That’s what one of my daughters (shout out to Hannah) and I are doing during quarantine. Need a break from work? Bake! Stressed out? Bake! Family of 5 wants dessert? Bake! (Hon, guess who’s going to need to go on a post-quarantine diet? Me!)

In preparation for the unofficial start to summer, here are the Top Ten Patriotic Desserts. Click on dessert names under the photos for links to each recipe.

Ever wonder how Memorial Day originated?

HISTORY OF MEMORIAL DAY care of History.com

Memorial Day, formerly known as Decoration Day, originally honored only those lost while fighting in the Civil War. But during World War I the United States found itself embroiled in another major conflict, and the holiday evolved to commemorate American military personnel who died in all wars.

For decades, Memorial Day continued to be observed on May 30, but in 1968 Congress passed the Uniform Monday Holiday Act, which established Memorial Day as the last Monday in May in order to create a three-day weekend for federal employees and declared Memorial Day a federal holiday. The change went into effect in 1971.

Cities and towns across the United States host Memorial Day parades each year, often incorporating military personnel and members of veterans’ organizations. Some of the largest parades take place in Chicago, New York and Washington, D.C. Americans also observe Memorial Day by visiting cemeteries and memorials. On a less somber note, many people take weekend trips or throw parties and barbecues on the holiday.

2. Berry Ricotta Cake-Gluten Free, thoroughlynourishedlife.com

3. Flag Cake, tasteofhome.com

4. Berry Financier, familycircle.com

5. No-Bake Cheesecake Parfaits, ymmyhealthyeasy.com

6. Vanilla-Raspberry Sundaes with Spoon-Shaped Cookies, marthastewart.com

7. Patriotic Bark, delish.com

8. Patriotic Pops, tasteofhome.com

9. Berry Spritzer, marthastewart.com

10. Fireworks Cookies and Cream Cookies, insidebrucrewlife.com

Happy Holiday, hon!

Sources: insidebrucrewlife.com, tasteofhome.com, delish.commarthastewart.com, yummyhealthyeasy.com, familycircle.com, thououghlynourishedlife.com, history.com

 

Easy DIY Kids Activities: Paper Plate Crafts

Source: I Heart Craft Things

When I was an assistant pre-school teacher for the Transitional Two’s at HGEEC, the kids made lots of paper plate creations. I Heart Craft Things’ “Paper Plate Fluttering Butterfly Craft,” pictured above, would have gone great with the two, three and four year-old’s butterfly units.  Butterfly habitats were ordered, and the children watched caterpillars eat, form chrysalises, and transform into butterflies. Then they set them free.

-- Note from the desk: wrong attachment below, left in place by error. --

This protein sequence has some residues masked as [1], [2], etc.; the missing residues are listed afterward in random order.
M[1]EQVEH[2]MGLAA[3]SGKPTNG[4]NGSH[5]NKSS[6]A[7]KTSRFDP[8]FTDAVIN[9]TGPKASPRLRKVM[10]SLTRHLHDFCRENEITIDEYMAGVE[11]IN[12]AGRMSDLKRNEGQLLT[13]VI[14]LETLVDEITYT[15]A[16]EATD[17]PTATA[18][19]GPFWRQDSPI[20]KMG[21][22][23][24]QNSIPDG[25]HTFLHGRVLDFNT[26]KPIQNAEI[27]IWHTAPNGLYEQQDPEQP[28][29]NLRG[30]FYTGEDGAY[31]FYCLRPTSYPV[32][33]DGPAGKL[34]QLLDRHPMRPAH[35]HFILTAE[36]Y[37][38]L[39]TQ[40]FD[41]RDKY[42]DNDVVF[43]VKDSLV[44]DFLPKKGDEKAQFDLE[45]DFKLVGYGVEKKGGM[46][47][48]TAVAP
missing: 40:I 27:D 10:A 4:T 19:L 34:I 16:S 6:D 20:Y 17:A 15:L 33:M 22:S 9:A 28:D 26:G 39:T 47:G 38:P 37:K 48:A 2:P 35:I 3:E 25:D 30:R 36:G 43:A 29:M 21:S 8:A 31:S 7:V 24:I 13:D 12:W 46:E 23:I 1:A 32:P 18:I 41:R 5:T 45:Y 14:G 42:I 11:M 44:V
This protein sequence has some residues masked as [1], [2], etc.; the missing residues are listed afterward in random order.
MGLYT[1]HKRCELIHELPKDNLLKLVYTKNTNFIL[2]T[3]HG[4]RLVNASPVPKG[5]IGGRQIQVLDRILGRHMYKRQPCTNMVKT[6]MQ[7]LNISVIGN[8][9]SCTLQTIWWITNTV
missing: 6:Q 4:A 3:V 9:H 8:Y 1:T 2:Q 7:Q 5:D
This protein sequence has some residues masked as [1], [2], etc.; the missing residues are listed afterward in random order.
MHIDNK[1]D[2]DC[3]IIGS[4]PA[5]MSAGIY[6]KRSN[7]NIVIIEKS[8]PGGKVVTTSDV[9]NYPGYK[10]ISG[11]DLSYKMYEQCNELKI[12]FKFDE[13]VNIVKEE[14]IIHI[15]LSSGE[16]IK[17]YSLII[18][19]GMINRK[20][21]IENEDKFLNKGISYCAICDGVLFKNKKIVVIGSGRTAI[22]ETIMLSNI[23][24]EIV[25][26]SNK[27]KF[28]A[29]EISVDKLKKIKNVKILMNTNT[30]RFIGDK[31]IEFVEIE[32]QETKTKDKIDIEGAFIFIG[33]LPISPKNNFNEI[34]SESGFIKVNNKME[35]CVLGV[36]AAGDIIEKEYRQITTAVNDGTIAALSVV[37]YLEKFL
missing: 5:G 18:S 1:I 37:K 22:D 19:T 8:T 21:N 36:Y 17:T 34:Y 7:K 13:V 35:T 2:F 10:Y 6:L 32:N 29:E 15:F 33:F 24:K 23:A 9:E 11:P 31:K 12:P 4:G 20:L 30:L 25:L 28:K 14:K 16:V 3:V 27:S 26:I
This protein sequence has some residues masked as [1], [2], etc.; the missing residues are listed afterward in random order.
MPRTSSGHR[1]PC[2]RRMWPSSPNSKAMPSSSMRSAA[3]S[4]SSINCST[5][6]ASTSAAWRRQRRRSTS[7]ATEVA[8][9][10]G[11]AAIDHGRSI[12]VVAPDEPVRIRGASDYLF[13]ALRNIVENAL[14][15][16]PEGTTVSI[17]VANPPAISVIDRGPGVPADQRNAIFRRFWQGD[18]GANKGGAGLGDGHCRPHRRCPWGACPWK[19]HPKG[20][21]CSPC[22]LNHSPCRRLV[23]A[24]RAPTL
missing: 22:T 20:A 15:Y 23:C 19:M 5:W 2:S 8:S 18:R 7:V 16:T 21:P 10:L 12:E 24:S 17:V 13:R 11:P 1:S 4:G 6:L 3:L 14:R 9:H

Best kid quote: Upon seeing a butterfly open and close its wings, a two-year old girl said, “The butterfly is clapping!” How cute is that?!

Want 8 more imaginative paper plate crafts for kids?

Quill.com’s  Tiffany Jersey said,

If you’ve only used paper plates to simplify the clean-up process after a barbecue, prepare to discover a whole new world. Because they’re plentiful and inexpensive, paper plates make for a fantastic children’s craft supply. When it comes to paper plate crafts, the themes available are nearly endless, from animals and masks to flowers and holiday décor. We’ve rounded up eight creative paper plate craft ideas for kids (although you might find that the whole family wants to get in on the fun).

Note: In addition to scissors and paint or markers, many of the crafts require a few additional supplies. Always supervise little ones as needed.

Click here to find out how to create a paper plate Jellyfish, Fox, Puppy, Hedgehog, Pumpkin, Christmas Trees, Wings and Shaker. 

Happy creating, hon!

Easy DIY Kids Crafts: Spring Felt Bookmarks

Fun with Felt!

K-2 students made these cute, Spring-themed, animals bookmarks using the same steps as the Easy Winter Kids Crafts, Felt Mitten Bookmarks. Pick an animal and get creative with whatever decorative supplies you have on hand. Possible animals and insects besides puppies and birds? Cats, horses, unicorns, lions, butterflies, caterpillars, etc.

Happy crafting, hon!

Gather supplies.

Spring Felt Bookmarks
Suggested Supplies:  
  • felt (or a thick fabric), small pieces will do
  • fabric glue
  • grosgrain ribbon (or satin ribbon), about 14 inches per bookmark
  • tiny pom-poms
  • small googly eyes
  • any other things to use for decorating such as glitter glue, thin ribbon, foam shapes, sparkly stars
  • ruler
  • scissors
  • marker
  • craft stick (or cotton swabs)
  • newspaper, wax paper, tin foil, or cloth (whatever you don’t mind getting glue-y)
Sourcing supplies: Michael’s, Oriental Trading, Target or any local crafts store.
Steps:
  1. Set up craft area with newspaper, wax paper, etc.
  2. Measure ribbon. What size book is the bookmark being made for? A picture book? A chapter book? Measure the book, then add 6 inches to that measurement, which will allow ribbon to stick out of the top and bottom of the book and to be sandwiched between the felt. For example, if a book measures 8 inches, add 6 inches and cut a 14 inch piece of ribbon
  3. Create a paper pattern by drawing animals. We drew a profile of a puppy head and  a whole bird. Also draw a coordinating pattern for the bottom of the bookmark. We drew a bone to go with the puppies and eggs and nests to go with the birds.
  4. Cut out paper patterns.
  5. Trace shapes on felt: two side of the animal and two sides of the coordinating object. Make sure the two sides are the same so that they line up when glued together.
  6. Match up animals and objects, figuring out which will be the fronts and which will be backs. Using craft sticks (or cotton swabs), spread fabric glue on the insides of the cut-outs. Sandwich 1 inch of the ribbon between the fronts and backs. Press to help glue adhere.
  7. Decorate bookmarks, either one side of each animals or both, there’s no right or wrong.Let dry.